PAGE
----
Every so often it’s good to take the time to stop and smell the roses. To count our blessings. To pause and appreciate the wonders surrounding us. Because they do. In the crazy, busy world we live in, sometimes it’s easy to forget. We put our blinders on, shift into autopilot and coast. Trouble is, when we’re coasting we’re not paying attention and we miss out on the little things. And the big things. Things that are important. And simple. And sweet. Things like:
A fresh new bar of soap.
Singing in the shower. A baby shower.
After working on it nearly all summer, the 2013 Tri-County Resource Guide has finally arrived.
The first thing you’ll notice is that it’s printed on all-glossy pages. The ads and content look so much better on the glossy paper.
The next thing you’ll notice is that there are not many photos. As it turns out, we added so much information this year that there was almost no space left for photos.
The older I get, the more I realize life ebbs and flows like the tide - rising, receding, coming in, going out. What is possible at high tide is impossible at low tide, and so on. This rhythm and change remains with us as we traverse through our days, months, years and seasons.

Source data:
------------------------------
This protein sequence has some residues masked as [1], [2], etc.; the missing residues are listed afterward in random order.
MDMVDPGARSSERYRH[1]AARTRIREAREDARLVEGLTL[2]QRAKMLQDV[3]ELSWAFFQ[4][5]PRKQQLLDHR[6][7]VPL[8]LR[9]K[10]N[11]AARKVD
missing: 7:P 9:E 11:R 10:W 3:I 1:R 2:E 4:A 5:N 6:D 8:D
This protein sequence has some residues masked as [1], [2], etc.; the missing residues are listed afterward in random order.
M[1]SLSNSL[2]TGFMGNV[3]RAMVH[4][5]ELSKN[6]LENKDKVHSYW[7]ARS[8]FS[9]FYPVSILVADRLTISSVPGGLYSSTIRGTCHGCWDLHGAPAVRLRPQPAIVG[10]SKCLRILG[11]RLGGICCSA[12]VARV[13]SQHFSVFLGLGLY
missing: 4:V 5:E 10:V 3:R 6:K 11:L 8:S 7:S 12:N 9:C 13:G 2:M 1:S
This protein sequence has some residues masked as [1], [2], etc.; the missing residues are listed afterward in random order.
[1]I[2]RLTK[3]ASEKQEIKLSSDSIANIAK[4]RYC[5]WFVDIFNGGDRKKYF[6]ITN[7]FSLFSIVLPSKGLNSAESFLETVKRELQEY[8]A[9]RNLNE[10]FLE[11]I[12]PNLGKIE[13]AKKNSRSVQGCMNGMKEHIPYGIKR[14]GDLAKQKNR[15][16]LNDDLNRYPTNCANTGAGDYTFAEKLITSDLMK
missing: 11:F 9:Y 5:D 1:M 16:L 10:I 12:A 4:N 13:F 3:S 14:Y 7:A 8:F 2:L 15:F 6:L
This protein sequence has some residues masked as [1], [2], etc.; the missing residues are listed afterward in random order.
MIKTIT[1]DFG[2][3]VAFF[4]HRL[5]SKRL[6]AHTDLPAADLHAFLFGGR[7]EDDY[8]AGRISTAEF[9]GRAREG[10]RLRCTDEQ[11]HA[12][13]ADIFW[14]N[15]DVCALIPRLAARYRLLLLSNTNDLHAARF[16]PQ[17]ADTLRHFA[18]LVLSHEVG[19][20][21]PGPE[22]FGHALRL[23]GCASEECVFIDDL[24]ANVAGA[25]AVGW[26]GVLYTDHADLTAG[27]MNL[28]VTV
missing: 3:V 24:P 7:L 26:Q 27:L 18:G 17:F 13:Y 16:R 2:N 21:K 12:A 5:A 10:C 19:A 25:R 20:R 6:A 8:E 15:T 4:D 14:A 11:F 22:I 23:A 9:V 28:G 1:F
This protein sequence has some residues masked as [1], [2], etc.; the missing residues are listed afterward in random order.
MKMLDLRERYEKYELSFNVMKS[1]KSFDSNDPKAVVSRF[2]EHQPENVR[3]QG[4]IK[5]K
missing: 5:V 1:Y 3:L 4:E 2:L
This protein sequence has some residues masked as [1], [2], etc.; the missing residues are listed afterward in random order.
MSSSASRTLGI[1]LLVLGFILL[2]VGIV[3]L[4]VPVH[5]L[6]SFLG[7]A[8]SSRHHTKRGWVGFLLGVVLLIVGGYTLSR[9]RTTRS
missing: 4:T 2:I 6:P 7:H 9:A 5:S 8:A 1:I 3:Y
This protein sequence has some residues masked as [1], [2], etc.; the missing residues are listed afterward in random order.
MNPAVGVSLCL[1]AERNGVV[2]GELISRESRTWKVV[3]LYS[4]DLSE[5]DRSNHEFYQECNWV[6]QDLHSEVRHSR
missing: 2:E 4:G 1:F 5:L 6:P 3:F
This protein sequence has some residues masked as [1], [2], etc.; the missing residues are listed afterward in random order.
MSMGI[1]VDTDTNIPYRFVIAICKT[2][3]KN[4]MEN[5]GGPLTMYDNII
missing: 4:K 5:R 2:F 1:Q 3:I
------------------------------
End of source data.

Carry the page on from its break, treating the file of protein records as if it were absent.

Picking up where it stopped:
This summer, I returned to the garden. I’d taken a respite from having the earth between my fingers for nearly a decade. I’ve always loved putzing in the soil and enjoyed a fair amount of success with the hobby in my younger years. Until, like a vigorous crop of weeds, the hobby of raising kids sort of took over and I found it necessary to put my gardens aside – for the time being.
I spent last weekend at a cabin at a lake with a trio of 11-year-old boys. It was everything you’re imagining: wild, energetic, boisterous, rowdy and splashtastic. Somewhere along the way I made a discovery – other than the fact that three 11-year-olds can generate more damp towels than a Bounty commercial. I have decided being 11, during the summer, at the lake, with a couple of friends by your side is one of the best places a person could ever hope to be.
Not long ago, I found myself living in a house inhabited by two entities: those who thought we needed a pick-up truck, and those who didn’t.
It’s an age-old dilemma faced by families from Alabama to Wyoming. To truck or not to truck? That is the question.
We had a truck years ago, back in our life BC (before children). After our daughter came along, we traded it in for a minivan. I never looked back. I can’t say the same for my husband.